In October next year launches the Norwegian Consumer Council a grocery portal, which will provide food customers with the ability to find the best rates and evaluate the products in all the grocery stores.
”Today there are only the consumers who do not have a complete overview of the pricing,” says Mette Fossum Beyer in Rema to Dagens Naeringsliv.
The much-discussed law on good trade practice was last week scrapped by parliament.
”Grocery portal will make it easier to compare prices and products’ quality. Consumers can for example consider fat and sugar content and make healthier choices when purchasing,” says project manager Bjørnar Angell at the Consumer Council.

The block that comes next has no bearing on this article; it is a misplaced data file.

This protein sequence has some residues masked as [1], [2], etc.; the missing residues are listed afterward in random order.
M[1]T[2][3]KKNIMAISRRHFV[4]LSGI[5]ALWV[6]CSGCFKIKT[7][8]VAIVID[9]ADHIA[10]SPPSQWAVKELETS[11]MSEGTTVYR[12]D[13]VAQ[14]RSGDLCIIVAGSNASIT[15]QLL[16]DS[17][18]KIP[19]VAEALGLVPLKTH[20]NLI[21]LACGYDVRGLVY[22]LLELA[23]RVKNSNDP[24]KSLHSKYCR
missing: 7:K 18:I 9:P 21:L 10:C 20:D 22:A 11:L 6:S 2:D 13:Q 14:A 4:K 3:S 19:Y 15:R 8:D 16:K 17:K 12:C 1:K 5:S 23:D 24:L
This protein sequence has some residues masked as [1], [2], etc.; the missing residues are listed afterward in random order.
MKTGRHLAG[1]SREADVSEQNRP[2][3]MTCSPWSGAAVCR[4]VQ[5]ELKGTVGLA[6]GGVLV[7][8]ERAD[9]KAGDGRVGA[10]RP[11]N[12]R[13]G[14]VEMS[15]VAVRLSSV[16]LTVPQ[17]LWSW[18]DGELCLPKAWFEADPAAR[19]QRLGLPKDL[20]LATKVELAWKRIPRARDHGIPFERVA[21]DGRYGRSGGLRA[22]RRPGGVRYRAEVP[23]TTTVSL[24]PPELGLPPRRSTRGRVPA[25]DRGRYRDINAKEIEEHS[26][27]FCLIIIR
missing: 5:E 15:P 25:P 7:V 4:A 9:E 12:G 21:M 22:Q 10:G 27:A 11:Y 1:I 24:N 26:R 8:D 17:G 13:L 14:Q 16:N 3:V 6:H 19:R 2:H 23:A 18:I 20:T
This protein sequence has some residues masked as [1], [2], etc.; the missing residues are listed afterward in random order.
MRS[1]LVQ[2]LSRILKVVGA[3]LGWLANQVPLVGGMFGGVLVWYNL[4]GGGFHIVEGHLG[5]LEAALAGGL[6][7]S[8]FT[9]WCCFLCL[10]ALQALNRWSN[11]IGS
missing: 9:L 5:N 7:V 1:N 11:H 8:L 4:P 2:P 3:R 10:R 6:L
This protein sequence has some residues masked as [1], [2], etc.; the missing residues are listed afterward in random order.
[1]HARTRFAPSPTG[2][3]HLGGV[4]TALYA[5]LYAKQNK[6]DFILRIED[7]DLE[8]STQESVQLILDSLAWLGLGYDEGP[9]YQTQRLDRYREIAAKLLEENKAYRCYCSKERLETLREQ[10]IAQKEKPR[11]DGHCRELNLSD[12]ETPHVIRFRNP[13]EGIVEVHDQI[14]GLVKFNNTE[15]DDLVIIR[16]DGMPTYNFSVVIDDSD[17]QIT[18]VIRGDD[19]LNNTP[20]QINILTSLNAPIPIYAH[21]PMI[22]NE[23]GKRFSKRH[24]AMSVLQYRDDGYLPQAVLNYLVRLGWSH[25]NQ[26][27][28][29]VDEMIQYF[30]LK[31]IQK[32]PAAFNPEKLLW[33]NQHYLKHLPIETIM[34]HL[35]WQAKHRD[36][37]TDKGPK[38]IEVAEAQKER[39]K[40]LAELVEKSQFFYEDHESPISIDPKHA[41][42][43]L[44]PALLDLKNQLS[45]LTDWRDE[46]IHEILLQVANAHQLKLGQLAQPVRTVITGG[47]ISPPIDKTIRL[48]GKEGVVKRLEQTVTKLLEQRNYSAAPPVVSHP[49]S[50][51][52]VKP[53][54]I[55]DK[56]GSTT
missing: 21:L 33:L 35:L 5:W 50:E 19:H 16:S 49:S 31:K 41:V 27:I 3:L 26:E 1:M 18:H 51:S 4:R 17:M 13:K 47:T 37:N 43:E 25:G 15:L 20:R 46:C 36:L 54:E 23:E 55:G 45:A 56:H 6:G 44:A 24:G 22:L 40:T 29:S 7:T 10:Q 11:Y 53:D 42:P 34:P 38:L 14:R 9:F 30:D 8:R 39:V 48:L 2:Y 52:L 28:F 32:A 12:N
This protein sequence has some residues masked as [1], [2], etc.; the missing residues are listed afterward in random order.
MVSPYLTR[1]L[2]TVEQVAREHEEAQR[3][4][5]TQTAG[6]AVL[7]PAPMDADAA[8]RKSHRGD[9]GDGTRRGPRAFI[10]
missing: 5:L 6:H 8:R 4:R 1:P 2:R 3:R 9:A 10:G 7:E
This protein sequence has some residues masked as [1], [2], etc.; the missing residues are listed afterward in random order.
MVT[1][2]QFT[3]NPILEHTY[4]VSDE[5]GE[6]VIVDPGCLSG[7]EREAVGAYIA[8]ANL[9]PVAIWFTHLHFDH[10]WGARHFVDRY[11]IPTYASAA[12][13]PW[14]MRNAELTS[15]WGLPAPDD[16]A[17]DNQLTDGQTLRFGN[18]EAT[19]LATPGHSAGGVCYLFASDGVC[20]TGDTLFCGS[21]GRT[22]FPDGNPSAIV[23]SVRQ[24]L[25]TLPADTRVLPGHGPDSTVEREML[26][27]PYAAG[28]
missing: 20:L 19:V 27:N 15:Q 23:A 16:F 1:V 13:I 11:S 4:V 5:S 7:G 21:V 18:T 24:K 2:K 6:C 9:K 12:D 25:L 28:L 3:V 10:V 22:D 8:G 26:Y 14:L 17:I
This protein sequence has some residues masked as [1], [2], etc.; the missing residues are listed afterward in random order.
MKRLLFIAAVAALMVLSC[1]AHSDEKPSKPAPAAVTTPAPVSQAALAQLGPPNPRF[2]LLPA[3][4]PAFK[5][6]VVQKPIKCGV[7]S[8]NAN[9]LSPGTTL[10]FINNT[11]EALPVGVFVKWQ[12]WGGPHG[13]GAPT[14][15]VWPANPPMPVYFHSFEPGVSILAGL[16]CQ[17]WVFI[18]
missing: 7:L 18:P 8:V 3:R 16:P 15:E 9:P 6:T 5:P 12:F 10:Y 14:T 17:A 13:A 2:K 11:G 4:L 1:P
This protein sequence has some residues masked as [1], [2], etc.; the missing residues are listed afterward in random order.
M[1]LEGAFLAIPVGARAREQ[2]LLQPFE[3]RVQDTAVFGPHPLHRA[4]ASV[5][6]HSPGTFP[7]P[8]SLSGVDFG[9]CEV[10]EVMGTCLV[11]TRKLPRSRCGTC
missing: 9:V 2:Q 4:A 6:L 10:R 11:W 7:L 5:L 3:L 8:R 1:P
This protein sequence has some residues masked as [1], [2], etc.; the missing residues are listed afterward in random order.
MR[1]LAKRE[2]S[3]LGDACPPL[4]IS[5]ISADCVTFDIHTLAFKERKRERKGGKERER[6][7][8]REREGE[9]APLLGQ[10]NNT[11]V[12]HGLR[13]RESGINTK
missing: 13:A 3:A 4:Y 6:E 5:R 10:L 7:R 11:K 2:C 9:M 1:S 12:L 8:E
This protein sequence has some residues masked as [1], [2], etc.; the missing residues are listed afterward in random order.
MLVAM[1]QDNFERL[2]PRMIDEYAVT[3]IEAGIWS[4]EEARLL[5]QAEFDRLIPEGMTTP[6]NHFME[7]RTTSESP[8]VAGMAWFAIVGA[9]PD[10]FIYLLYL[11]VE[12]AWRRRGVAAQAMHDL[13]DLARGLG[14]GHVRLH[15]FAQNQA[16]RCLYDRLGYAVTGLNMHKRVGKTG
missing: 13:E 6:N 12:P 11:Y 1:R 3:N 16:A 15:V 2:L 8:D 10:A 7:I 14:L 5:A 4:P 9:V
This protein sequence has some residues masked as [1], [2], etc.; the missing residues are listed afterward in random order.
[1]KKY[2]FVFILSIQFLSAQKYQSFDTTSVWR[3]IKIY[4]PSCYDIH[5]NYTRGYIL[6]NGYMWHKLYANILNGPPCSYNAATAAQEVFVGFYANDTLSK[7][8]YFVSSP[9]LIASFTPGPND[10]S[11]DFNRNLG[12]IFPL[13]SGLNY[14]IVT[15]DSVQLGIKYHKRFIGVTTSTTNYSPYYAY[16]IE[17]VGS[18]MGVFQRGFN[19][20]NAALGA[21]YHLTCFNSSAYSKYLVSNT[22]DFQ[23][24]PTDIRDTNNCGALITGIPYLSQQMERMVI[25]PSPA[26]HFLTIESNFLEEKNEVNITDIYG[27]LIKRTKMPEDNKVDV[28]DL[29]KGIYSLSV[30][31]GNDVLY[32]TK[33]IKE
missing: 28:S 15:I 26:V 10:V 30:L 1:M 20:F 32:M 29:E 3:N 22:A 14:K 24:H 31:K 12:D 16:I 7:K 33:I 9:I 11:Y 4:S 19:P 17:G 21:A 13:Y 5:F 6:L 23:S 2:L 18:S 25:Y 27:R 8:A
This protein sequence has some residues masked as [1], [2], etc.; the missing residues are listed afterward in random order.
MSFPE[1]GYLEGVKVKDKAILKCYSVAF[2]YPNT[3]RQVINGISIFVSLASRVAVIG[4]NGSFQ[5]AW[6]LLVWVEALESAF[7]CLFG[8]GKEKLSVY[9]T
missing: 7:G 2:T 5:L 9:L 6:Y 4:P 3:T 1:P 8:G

Food chains will contribute to supply information to the Consumer Council portal and Rema 1000 has been a driving force behind the initiative.
”We have for long been positive to a grocery portal, and work closely with the Consumer Council to help ensure that the portal is a success. Today it is only the consumers who do not have a complete overview of the pricing, and we want our customers to have – so they know where to shop to find the best goods at the lowest prices. We at Rema 1000 has advocated for greater transparency around price competition and price comparisons because we believe openness leads to more competition, which customers serve,” says communications director Mette Fossum Beyer in Rema to Dagens Naeringsliv.
The country’s largest grocery chain actor Norway Group has previously been skeptical, but greets a portal welcome.
”We look positively on it. Parliament has decided to launch such portal, but price focus must not go beyond the quality and choice and we are in dialogue with the Consumer Council about this,” CEO Tommy Korneliussen tells Dagens Naeringsliv.